To drive the point home, Slafkovsky received less ice time during his rookie season than Guillaume Latendresse, Alex Galchenyuk, Josef Balej, David Desharnais, Andrei Kostitsyn, Nikita Scherbak, Jesperi Kotkaniemi, Jesse Ylonen, Jacob de la Rose, Jiri Sekac, Charles Hudon, Sergei Kostitsyn, Chris Higgins, Blake Geoffrion, and Matt D’Agostini did during their first year in the league.

With all due respect to the aforementioned players, the Canadiens are likely hoping that Slafkovsky develops into a player who can make a greater impact throughout the season.

And it all starts with opportunities.

Vincent Lecavalier stated he was given as much ice time as Slafkovsky during his rookie year, which led some to believe that a massive surge in production was possible.

In fact, Lecavalier received more ice time than Slafkovsky in his first year, but only two or three additional shifts per night.

But that’s not as important as what happened the following year when Lecavalier more than doubled his offensive output.

The real secret? Lecvalier was given more than 19 minutes of ice time per game.

No one expects Slafkovsky to reach that mark, but it’s quite clear that an uptick of ice time is in order if the Montreal Canadiens expect Slafkovsky to develop into an elite player.

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It’s in Hugo’s best interests to ensure Slafkovsky gets regular top 6 time this year. Wright is bound to make significant progress this season, and if Slafkovsky is underutilized and struggles again, HuGo will have to face some tough questions from an unforgiving media and many fans too. I’m a firm believer in playing kids in the spot you eventually hope them to achieve, and since this could be the last year with reduced expectations (and hence outside pressure), there’s no better time to work out all the kinks and inevitable growing pains. To delay will only create a bigger firestorm around the kid.


Maybe the reason Slaf wasn’t given more ice time was that he wasn’t ready for the NHL. He was slowing down his teammates offensively, not the other way around (see graph). Not sure the guys on the bottom 6 were too happy about having to carry the kid. Now imagine the guys on the top 6 lol. In a few years, this guy will be dominant, but he’s not there yet.

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As Slafkovsky said he came in wayyyy overweight packing on muscle as he thought thats what it took to play in the NHL. He dropped 12 pounds this summer and believe he found his balance this year.

He was used like he was because he ran clean over Caufield on more then one occasion seeing him banned from the top line after catching Caufield from behind while Slaf was skating with his head down.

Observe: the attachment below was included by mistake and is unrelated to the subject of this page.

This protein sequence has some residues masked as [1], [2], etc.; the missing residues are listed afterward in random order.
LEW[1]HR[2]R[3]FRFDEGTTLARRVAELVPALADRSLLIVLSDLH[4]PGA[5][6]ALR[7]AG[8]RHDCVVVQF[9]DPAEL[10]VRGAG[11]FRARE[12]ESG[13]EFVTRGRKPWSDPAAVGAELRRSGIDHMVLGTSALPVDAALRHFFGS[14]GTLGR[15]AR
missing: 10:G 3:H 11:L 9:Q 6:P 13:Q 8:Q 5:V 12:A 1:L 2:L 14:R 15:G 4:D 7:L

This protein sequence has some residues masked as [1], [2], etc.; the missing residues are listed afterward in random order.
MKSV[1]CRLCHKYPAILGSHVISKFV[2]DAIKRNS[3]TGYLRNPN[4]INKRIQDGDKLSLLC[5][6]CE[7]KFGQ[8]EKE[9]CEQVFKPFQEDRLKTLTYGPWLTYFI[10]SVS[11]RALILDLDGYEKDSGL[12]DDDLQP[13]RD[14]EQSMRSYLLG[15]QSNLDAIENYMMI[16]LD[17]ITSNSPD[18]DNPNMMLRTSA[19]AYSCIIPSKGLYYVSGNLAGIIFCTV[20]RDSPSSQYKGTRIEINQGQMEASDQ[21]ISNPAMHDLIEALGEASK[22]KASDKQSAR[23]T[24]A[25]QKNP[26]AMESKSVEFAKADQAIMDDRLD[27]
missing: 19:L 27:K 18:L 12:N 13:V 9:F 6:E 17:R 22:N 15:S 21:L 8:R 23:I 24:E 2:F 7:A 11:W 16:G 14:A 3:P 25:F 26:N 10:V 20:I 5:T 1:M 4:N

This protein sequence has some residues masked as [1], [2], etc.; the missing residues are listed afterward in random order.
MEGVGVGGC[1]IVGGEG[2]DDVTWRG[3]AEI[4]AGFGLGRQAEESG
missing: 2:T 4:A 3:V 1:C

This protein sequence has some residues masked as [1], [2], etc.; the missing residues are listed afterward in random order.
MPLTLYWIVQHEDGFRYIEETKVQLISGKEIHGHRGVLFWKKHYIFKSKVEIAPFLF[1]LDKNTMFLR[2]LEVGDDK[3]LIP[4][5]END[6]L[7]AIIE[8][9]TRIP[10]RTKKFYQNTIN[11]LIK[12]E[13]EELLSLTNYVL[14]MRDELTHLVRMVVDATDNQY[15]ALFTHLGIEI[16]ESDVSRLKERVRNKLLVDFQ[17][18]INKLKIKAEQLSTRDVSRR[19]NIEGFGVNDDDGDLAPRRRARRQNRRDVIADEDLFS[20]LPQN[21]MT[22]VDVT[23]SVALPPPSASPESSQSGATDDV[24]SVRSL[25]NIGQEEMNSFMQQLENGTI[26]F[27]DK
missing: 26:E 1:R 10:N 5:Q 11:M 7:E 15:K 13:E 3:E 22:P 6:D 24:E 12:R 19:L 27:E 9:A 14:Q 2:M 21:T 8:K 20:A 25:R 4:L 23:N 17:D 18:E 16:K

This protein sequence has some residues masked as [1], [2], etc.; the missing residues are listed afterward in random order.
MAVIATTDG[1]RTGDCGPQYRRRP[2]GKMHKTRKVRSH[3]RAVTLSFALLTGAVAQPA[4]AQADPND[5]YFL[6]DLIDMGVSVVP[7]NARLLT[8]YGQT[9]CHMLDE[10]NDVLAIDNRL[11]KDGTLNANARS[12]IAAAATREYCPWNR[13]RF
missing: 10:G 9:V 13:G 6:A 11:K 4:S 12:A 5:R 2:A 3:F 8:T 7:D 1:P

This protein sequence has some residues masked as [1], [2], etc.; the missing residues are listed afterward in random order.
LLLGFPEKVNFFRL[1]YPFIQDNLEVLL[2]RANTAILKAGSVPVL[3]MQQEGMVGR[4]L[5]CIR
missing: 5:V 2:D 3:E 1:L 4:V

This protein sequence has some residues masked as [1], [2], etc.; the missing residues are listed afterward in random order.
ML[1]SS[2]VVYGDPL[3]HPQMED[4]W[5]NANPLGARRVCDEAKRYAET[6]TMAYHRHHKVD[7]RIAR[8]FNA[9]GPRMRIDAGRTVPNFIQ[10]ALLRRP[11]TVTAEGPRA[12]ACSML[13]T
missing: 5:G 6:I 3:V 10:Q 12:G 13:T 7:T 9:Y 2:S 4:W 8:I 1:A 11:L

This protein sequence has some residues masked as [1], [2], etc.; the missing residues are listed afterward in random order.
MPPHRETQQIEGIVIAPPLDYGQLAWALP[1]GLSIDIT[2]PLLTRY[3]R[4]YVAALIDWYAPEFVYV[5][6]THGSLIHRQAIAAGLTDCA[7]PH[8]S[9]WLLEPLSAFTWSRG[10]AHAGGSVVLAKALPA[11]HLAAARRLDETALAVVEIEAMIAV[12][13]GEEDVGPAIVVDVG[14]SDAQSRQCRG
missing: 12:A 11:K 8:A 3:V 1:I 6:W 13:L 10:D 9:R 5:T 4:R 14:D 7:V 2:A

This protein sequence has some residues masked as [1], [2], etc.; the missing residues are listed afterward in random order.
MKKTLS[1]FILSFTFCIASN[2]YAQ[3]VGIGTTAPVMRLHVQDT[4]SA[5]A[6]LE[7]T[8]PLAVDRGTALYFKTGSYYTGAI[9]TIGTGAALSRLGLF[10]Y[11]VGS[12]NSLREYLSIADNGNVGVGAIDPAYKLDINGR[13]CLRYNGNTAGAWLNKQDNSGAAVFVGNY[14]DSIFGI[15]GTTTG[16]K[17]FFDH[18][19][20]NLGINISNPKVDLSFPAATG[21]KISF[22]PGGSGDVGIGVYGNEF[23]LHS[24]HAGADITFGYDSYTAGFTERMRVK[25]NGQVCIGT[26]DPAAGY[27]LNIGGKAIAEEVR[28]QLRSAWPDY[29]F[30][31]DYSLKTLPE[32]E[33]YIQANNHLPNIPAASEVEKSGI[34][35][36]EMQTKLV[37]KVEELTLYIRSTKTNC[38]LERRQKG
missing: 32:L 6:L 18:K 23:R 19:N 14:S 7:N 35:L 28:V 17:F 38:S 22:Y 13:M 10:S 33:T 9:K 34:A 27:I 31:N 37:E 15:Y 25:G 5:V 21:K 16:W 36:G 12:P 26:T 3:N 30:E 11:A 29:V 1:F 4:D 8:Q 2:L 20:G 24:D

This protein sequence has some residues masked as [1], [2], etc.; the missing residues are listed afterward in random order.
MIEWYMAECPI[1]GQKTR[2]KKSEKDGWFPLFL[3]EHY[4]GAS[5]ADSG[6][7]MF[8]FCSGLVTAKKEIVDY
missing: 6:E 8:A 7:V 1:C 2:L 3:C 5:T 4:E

He looked great beside Dach and Anderson but injury limits that run.
I hope he ends up back with those to as given his off season improvements i only expect that line to be Powerful, Huge Reach advantage to keep sticks in passing lanes , Cycling and shooting Pucks in bulk.

He addressed all Coach Nicholas’s concerns this off season
So i expect him to be more then ready this year
He just has to keep his head up cause he took out opposition and teammates alike.


Slafkovsky has great potential but I am wondering if it make sense to compare him to Vincent Lecavalier. The year before Lecavalier was drafted first overall Lecavalier had 44 goals and 71 assists for Rimouski. Slafkosky on the other hand had 7 goals in 7 games in the Olympics, impressive but a far cry from what Lecavalier accomplished. I am reminded of former Canadiens forward Claude Larose who once scored 11 goals in 3 games. Claude was a respectable third line player during his career.


Slaf also played in a men’s league at age 17/18.


Should have drafted Shsne Wright. Another failure on Montreal ls GM part. This team is so far away from being a serious contender. Let’s start with getting a starter goal tender and work out. I suspect Caulfield is to small and will be injury prone and the contract given was not a smart move. Trade Caulfield for someone who can play.


Caufield will score 40-50 goals this season unless the surgery slows him down a bit. He will surely hit those totals the following year though.


Lol. Shane Wright. Mitchkov would also have to be considered too small in your eyes. Bust potential. We will have a good/great Dman for over a decade when Reinbacher makes the team.

john harmsworth

Not to mention that little HOF’er behind the bench. Caufield has some special skills. That’s what the NHL is for. I think he plays a smart game that optimizes his opportunities without exposing him unduly to risk and he is in exception shape even if he is small.